Children who grow up in neighborhoods with more green vegetation show enhanced cognitive development in specific domains over short timespans. However, it is unknown if neighborhood greenery per se is uniquely predictive of children's overall cognitive development measured across many years. The E-Risk Longitudinal Study, a nationally representative 1994-5 birth-cohort of children in Britain (n = 1658 urban and suburban-dwelling participants), was used to test whether residential neighborhood greenery uniquely predicts children's cognitive development across childhood and adolescence. Greenery exposure was assessed from ages 5 to 18 using the satellite imagery-based normalized difference vegetation index (NDVI) in 1-mile buffers around the home. Fluid and crystalized intellectual performance was assessed in the home at ages 5, 12, and 18 using the Wechsler Intelligence Scale, and executive function, working memory, and attention ability were assessed in the home at age 18 using the Cambridge Neuropsychological Test Automated Battery. Children living in residences surrounded by more neighborhood greenery scored significantly higher, on average, on IQ measures at all ages. However, the association between greenery and cognitive measures did not hold after accounting for family or neighborhood socioeconomic status. After adjustment for study covariates, child greenery exposure was not a significant predictor of longitudinal increases in IQ across childhood and adolescence or of executive function, working memory, or attention ability at age 18. Children raised in greener neighborhoods exhibit better overall cognitive ability, but the association is likely accounted for by family and neighborhood socioeconomic factors.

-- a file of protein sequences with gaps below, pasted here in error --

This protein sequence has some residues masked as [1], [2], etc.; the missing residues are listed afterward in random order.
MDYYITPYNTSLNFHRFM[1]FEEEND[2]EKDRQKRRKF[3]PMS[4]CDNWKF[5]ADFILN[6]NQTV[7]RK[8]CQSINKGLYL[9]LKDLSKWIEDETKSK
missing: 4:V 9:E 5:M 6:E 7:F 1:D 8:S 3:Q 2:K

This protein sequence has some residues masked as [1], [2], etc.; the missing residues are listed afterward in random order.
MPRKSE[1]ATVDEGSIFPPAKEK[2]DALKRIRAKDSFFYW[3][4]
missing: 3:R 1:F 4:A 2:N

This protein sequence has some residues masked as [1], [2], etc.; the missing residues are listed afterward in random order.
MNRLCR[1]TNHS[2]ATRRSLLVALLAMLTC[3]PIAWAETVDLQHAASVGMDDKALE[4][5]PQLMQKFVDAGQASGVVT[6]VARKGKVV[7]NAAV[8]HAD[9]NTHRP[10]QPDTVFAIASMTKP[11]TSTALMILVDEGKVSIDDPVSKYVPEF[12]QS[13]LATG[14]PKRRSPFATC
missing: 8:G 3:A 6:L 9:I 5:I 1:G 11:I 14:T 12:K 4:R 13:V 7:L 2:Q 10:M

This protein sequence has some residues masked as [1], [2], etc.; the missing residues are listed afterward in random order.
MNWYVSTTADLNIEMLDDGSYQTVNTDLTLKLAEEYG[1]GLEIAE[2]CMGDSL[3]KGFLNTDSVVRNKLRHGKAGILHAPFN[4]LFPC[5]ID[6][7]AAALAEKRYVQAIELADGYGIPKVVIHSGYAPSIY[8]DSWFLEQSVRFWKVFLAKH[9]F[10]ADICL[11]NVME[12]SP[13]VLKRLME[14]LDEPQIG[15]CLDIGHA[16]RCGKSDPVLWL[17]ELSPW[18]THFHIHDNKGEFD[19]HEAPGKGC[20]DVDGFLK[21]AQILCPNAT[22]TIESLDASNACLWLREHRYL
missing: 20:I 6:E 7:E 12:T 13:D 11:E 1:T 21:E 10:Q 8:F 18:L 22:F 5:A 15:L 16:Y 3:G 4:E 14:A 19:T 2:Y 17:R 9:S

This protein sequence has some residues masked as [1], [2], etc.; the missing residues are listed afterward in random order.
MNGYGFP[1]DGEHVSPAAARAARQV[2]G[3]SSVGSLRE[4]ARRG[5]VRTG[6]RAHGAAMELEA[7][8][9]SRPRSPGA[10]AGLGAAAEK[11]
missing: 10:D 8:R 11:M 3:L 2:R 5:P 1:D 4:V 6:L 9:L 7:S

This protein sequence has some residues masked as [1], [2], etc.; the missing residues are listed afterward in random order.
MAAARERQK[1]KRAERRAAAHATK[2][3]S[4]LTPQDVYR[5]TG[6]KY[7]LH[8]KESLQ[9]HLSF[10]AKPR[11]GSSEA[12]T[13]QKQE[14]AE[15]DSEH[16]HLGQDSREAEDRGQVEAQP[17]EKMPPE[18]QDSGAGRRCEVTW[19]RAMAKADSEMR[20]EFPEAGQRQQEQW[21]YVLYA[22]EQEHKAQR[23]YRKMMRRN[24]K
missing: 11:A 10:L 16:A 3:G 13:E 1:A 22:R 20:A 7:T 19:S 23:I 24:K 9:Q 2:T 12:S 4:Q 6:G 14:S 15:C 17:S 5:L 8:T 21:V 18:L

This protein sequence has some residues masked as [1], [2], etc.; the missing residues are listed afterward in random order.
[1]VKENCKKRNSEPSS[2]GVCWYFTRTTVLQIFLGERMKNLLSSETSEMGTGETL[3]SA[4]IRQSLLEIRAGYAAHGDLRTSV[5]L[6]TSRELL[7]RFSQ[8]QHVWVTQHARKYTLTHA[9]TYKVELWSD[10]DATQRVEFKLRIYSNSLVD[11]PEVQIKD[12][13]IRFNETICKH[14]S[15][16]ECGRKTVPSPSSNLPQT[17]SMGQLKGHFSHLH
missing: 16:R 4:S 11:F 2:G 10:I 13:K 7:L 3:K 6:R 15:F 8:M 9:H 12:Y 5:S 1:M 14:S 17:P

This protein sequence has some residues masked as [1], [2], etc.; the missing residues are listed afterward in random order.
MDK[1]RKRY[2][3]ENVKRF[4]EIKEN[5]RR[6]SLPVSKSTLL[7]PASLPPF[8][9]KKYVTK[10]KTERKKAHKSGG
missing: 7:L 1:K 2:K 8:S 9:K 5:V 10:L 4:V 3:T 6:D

Children who grow up in more versus less affluent neighborhoods exhibit better physical, psychological, and cognitive outcomes (Leventhal et al., 2015). Neighborhood socioeconomic status is one of the most frequently measured and consistent predictors of children's outcomes, even after family-level influences are taken in to account (Brooks-Gunn et al., 1993). For the most part, the specific dimensions of neighborhoods that support healthy child development remain poorly characterized (Minh et al., 2017). Prior research has focused primarily on the influence of negative features of children's built and social neighborhood environments, including physical decay, neighborhood disorder and crime, and a lack of social cohesion (Galster, 2012; Ross et al., 2001; Sampson and Groves, 1989). However, intriguing new findings are emerging regarding the potential role of positive features of children's built environments on cognition and health. A number of recent studies have reported positive associations between neighborhood greenery, or the amount of leafy-green vegetation growing within a neighborhood, and children's scores on cognitive and academic tests in urban and suburban settings (Dadvand et al., 2015, 2017; 2018; Flouri et al., 2018; Hodson and Sander, 2017; Kuo et al., 2018; Kweon et al., 2017; Matsuoka, 2010; Sivarajah et al., 2018; Wu et al., 2014). These findings raise the exciting possibility that children may experience cognitive benefits from spending time in or near “greenery” (Collado and Staats, 2016; Keijzer et al., 2016), and that “greening” vegetation-deprived urban neighborhoods may result in improved cognitive outcomes for children.